How coronavirus is impacting these ASX shares

feeling bad, bad news, in the red, disappointed

The coronavirus outbreak has been at the forefront of this reporting season with many ASX shares feeling the impacts. Some ASX shares have been dragged lower simply by the contagion of fear. For others, however, the impacts of coronavirus have been more direct.

Here we take a look at 4 ASX shares impacted by the outbreak and examine its effects. 

BlueScope Steel Limited (ASX: BSL)

BlueScope has warned that its China operations will likely be ‘heavily’ impacted by coronavirus disruptions in February and March. The rate of recovery for the balance of the half-year remains unclear. BlueScope has four major operating sites in China (two in greater Shanghai, one in Tianjin, and one in Xi’an) as well as a number of sales offices.

Following the implementation of return to work safety guidelines, BlueScope’s China businesses are now all operational with the exception of the Hubei sales office. Most employees have returned to work safely and there are no reported cases of coronavirus within BlueScope China. 

Throughput, however, remains limited as staffing is reduced while a significant number of employees are in self-quarantine following New Year travel. Further, logistics movement in and out of facilities is limited and demand is reduced as customers progressively return to operations during February. 

BlueScope has also experienced impacts on its supply chains outside of China, although it says these have been mitigated to date. While BlueScope says that underlying demand across its footprint is generally stable, the economic impact of coronavirus has created uncertainty in its Asian businesses and Asian steel spreads in the near term. 

In its guidance, BlueScope advised 2H20 earnings before interest and tax (EBIT) to be broadly similar to that of the first half ($302.4 million). No contribution from China has been assumed for the half due to coronavirus and seasonality. 

Qantas Airways Limited (ASX: QAN)

Qantas announced temporary reductions to flights across Asia last week in response to a drop in demand due to coronavirus. The company will cut 16% of Asia capacity until at least May, impacting flights from Australia to mainland China, Hong Kong, and Singapore. 

Reductions of 5% are being made to Qantas and Jetstar flights between Australia and New Zealand, with cancellations of flights to Auckland and Christchurch. Jetstar will cut its capacity to Asia by 14% until at least the end of May, impacting flights to Japan and Thailand, and intra-Asia flights.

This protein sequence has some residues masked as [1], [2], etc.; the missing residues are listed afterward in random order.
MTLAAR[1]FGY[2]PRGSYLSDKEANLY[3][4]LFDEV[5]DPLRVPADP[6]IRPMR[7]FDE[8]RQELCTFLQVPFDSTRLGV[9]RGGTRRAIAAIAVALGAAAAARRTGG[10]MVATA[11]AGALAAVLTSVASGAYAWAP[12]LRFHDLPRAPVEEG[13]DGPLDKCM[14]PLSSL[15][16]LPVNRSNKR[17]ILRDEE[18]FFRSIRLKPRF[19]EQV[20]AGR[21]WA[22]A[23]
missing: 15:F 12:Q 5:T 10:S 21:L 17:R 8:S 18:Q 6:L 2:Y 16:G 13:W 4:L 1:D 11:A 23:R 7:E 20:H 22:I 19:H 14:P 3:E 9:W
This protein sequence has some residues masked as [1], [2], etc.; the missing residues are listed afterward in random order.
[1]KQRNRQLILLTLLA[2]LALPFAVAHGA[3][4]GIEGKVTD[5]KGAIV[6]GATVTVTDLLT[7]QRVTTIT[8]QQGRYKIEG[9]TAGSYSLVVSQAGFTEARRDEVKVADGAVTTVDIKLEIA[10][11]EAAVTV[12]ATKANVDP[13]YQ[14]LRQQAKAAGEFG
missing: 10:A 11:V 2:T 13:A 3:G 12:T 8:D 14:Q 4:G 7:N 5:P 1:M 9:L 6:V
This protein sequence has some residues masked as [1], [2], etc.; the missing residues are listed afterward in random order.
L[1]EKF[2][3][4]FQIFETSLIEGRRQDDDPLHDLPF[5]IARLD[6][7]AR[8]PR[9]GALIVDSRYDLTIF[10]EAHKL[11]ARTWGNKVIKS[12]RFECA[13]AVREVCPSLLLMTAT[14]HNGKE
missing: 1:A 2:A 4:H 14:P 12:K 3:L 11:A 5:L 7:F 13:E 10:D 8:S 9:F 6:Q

Qantas has estimated the net impact of coronavirus of profits will be between $100 million and $150 million EBIT in FY20, softened by weaker fuel prices. CEO Alan Joyce said, “coronavirus resulted in the suspension of our flights to mainland China and we are now seeing some secondary impacts with weaker demand in Hong Kong, Singapore and to a lesser extent, Japan.”

Qantas also announced reductions of around 2% to total group domestic Australia flights in the second half to reflect market demand. Joyce said, “we’re seeing some domestic demand weakening so we’re adjusting Qantas and Jetstar’s capacity in the second half.”

The impact on capacity that Qantas has taken out is equivalent to grounding 18 aircraft across Qantas and Jetstar to the end of May, which impacts around 700 full time roles. Qantas plans to use leave balances across the workforce and freeze recruitment while it rides coronavirus out. It will also take advantage of having aircraft on the ground by bringing forward planned maintenance.

Corporate Travel Management Ltd (ASX: CTD)

Corporate Travel Management downgraded its guidance due to the coronavirus induced travel restrictions. Full-year earnings before interest, tax, depreciation and amortisation (EBITDA) is now forecast to be between $125 million and $150 million. This would represent a flat result on FY19 results at the upper end, or a 16.5% reduction at the lower end of the range.